Developed from a Tudor manor house, architecturally the hall has been worked on by Smith of Warwick and William Burn but is best known for its John Webb classical frontage.
The Hall’s fine rooms, including the High Room of 1655 and 18th century library, are filled with a wealth of outstanding furniture, books, china and paintings collected by the Isham family. Most were bought during the 3rd Baronet’s Grand Tour of Europe, in the 1670s. The first floor has undergone lengthy restoration, allowing further paintings and furniture to be displayed.
The ravages of two world wars and economic depression meant that the twentieth century was not kind to many of Britain’s country houses. At different times during the last century Lamport Hall has been a family home, divided into flats, a hunting box, a country club, a home for the Northamptonshire Records Office, a British and Czech army base and an Italian prisoner of war camp. Years of poor maintenance resulted in an outbreak of dry rot which, during the 1970s, saw large sections of the house gutted.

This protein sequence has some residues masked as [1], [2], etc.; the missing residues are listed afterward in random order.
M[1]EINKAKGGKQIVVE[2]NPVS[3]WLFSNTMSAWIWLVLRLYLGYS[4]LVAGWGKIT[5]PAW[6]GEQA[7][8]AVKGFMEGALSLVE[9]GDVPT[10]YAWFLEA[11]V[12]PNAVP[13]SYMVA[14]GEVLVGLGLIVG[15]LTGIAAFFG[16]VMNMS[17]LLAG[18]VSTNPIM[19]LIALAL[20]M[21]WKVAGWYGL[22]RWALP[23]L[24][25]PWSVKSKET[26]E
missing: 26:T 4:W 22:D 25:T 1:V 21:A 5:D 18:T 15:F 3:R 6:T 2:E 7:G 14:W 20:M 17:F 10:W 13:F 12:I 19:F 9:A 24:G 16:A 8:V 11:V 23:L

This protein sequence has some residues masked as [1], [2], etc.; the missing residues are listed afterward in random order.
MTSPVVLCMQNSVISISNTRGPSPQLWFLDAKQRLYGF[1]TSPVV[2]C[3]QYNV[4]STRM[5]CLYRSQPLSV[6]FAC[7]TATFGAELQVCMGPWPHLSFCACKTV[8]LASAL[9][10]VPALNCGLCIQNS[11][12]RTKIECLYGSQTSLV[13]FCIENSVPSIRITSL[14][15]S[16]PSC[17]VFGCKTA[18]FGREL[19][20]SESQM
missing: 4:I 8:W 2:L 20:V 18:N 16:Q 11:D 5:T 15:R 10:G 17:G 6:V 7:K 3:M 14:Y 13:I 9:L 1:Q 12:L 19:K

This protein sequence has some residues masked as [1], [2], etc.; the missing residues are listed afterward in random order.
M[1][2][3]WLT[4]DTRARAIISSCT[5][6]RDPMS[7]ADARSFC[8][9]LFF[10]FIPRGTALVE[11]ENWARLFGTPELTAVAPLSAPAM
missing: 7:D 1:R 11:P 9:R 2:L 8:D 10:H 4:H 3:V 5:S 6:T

The Isham family lived at Lamport for over 400 years, until Sir Gyles Isham, the 12th Baronet, died in 1976. In his will he bequeathed the Hall, with its contents and Estate, to the Lamport Hall Preservation Trust which he set up to carry on the lengthy restoration programme of the hall, environs and estate, ensuring Lamport’s survival for the enjoyment of visitors and as a centre of culture and education.
The Lamport Hall Preservation Trust is a charitable organisation, established for the public benefit and controlled by a governing body of Trustees.